Campeche is the least popular colonial city among foreign visitors. But even if Campeche isn’t as highly-regarded as Merida or Valladolid, this picture-perfect town totally deserves to be in the running with these two more popular destinations! And travelers to Mexico’s Yucatan Peninsula are starting to take note. Campeche’s cobblestoned streets are getting busier with visitors eager to discover this underrated destination.

Campeche is perfect if you are looking for a relaxed atmosphere while visiting one of the Peninsula’s historic towns. Even though the colorful buildings have been restored with tourism in mind, you won’t see large tour groups in Campeche’s town square like you would in Valladolid or Merida. So if you are looking for more chilled-out colonial vibes, but with enough nightlife options to make you question your decision-making the next morning, then Campeche may be best for you.

The Rainbow City is off of most people’s travel radars. But it shouldn’t be! Discover 22 reasons to visit Campeche!

We have an extremely positive view of Campeche. But to be honest, we can’t exactly pinpoint why. The main area of the historic center is incredibly beautiful, though perhaps somewhat sterile. But we loved Campeche’s vibrant outdoor market, the extremely friendly locals, and great day-trip opportunities to less-discovered Mayan ruins and cenotes.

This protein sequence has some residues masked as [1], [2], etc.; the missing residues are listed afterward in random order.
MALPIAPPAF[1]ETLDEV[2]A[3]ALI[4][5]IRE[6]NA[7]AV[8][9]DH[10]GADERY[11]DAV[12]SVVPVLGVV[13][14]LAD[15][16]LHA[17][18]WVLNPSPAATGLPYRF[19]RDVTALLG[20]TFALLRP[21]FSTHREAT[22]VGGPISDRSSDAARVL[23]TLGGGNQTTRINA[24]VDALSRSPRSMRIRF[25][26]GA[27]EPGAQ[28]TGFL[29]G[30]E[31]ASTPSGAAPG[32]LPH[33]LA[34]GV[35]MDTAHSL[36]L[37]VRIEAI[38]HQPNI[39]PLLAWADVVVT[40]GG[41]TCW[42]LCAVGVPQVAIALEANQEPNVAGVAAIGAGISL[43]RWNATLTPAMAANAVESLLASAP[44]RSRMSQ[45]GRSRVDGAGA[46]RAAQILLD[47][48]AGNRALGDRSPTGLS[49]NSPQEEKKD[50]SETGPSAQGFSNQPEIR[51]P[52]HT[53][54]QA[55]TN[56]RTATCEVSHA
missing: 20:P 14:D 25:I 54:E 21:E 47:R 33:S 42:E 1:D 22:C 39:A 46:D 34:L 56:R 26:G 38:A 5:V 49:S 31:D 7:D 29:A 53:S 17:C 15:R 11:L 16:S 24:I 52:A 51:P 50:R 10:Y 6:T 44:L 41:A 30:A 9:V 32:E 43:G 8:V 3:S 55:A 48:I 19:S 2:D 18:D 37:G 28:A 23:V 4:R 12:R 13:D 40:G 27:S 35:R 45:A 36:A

Campeche Merida or Valladolid

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The Pros – Campeche Is For You If:

  • You want to experience a more relaxed historic city compared with the hectic energy found in Merida or Valladolid. Bonus points for Campeche having one of the most beautiful and chilled-out hacienda hotels in the Yucatan!
  • You like the idea of a colonial city with stunning sunset views! Campeche is for you if you see yourself watching the sun melt away into the Gulf of Mexico from the beautiful seafront promenade.
  • You prefer off-the-beaten-path excursions versus the Yucatan’s overly busy attractions. You might just have the nearby sites all to yourself!
  • You don’t want to feel like you are getting overcharged everywhere you go. Prices in Campeche are much more reasonable compared with Valladolid or Merida.